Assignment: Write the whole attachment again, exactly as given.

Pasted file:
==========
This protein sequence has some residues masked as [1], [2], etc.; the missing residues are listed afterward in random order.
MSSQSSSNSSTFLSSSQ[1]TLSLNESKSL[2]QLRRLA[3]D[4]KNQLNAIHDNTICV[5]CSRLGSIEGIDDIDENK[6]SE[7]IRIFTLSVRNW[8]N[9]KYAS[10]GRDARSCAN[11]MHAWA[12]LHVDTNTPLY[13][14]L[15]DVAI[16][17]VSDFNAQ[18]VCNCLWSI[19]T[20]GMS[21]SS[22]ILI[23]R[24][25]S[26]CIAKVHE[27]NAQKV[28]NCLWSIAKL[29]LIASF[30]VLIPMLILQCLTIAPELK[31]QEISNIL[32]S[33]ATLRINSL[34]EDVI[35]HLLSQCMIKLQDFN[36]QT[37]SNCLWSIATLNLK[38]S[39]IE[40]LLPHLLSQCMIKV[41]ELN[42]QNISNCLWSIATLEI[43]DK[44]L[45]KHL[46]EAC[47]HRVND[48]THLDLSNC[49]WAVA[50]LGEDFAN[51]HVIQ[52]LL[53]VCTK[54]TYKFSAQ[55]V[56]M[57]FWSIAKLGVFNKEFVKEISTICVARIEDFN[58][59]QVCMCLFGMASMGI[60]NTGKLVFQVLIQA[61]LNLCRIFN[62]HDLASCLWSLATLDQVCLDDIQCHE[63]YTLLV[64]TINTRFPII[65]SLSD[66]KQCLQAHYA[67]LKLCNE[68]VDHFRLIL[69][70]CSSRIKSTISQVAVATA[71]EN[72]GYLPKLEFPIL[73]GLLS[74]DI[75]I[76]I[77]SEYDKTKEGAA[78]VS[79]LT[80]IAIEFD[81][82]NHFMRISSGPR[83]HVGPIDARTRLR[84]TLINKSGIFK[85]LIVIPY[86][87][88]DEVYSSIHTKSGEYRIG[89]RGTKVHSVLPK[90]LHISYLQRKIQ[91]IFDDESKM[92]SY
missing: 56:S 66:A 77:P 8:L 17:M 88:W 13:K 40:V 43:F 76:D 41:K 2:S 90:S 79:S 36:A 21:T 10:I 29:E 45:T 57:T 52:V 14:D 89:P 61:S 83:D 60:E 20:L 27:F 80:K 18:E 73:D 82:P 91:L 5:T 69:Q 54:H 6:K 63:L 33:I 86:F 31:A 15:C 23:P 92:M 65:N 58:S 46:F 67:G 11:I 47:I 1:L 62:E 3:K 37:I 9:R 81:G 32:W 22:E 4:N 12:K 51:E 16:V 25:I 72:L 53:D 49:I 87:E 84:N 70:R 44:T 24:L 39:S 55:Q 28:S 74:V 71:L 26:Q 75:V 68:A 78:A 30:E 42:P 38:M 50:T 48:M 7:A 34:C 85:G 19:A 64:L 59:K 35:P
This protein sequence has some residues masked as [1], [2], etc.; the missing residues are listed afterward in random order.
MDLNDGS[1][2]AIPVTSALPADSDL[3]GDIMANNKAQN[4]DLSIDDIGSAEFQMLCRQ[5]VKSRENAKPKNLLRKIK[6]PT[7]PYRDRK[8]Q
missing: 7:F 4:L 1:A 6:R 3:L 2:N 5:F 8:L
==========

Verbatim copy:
This protein sequence has some residues masked as [1], [2], etc.; the missing residues are listed afterward in random order.
MSSQSSSNSSTFLSSSQ[1]TLSLNESKSL[2]QLRRLA[3]D[4]KNQLNAIHDNTICV[5]CSRLGSIEGIDDIDENK[6]SE[7]IRIFTLSVRNW[8]N[9]KYAS[10]GRDARSCAN[11]MHAWA[12]LHVDTNTPLY[13][14]L[15]DVAI[16][17]VSDFNAQ[18]VCNCLWSI[19]T[20]GMS[21]SS[22]ILI[23]R[24][25]S[26]CIAKVHE[27]NAQKV[28]NCLWSIAKL[29]LIASF[30]VLIPMLILQCLTIAPELK[31]QEISNIL[32]S[33]ATLRINSL[34]EDVI[35]HLLSQCMIKLQDFN[36]QT[37]SNCLWSIATLNLK[38]S[39]IE[40]LLPHLLSQCMIKV[41]ELN[42]QNISNCLWSIATLEI[43]DK[44]L[45]KHL[46]EAC[47]HRVND[48]THLDLSNC[49]WAVA[50]LGEDFAN[51]HVIQ[52]LL[53]VCTK[54]TYKFSAQ[55]V[56]M[57]FWSIAKLGVFNKEFVKEISTICVARIEDFN[58][59]QVCMCLFGMASMGI[60]NTGKLVFQVLIQA[61]LNLCRIFN[62]HDLASCLWSLATLDQVCLDDIQCHE[63]YTLLV[64]TINTRFPII[65]SLSD[66]KQCLQAHYA[67]LKLCNE[68]VDHFRLIL[69][70]CSSRIKSTISQVAVATA[71]EN[72]GYLPKLEFPIL[73]GLLS[74]DI[75]I[76]I[77]SEYDKTKEGAA[78]VS[79]LT[80]IAIEFD[81][82]NHFMRISSGPR[83]HVGPIDARTRLR[84]TLINKSGIFK[85]LIVIPY[86][87][88]DEVYSSIHTKSGEYRIG[89]RGTKVHSVLPK[90]LHISYLQRKIQ[91]IFDDESKM[92]SY
missing: 56:S 66:A 77:P 8:L 17:M 88:W 13:K 40:V 43:F 76:D 41:K 2:S 90:S 79:S 36:A 21:T 10:I 29:E 45:T 57:T 52:V 14:D 89:P 61:S 83:D 60:E 20:L 27:F 80:K 18:E 73:D 82:P 91:L 5:T 69:Q 54:H 6:K 63:L 33:I 86:F 31:A 15:C 23:P 92:M 65:N 58:S 46:F 67:G 11:I 47:I 1:L 62:E 3:K 37:I 9:R 81:G 32:W 22:E 4:N 12:K 51:E 16:V 25:I 72:L 53:D 49:I 87:E 84:N 70:R 44:T 24:L 39:S 55:Q 28:S 74:V 71:L 26:Q 75:V 68:A 78:A 30:E 42:P 38:M 50:T 48:M 7:A 34:C 85:G 19:A 64:L 59:K 35:P
This protein sequence has some residues masked as [1], [2], etc.; the missing residues are listed afterward in random order.
MDLNDGS[1][2]AIPVTSALPADSDL[3]GDIMANNKAQN[4]DLSIDDIGSAEFQMLCRQ[5]VKSRENAKPKNLLRKIK[6]PT[7]PYRDRK[8]Q
missing: 7:F 4:L 1:A 6:R 3:L 2:N 5:F 8:L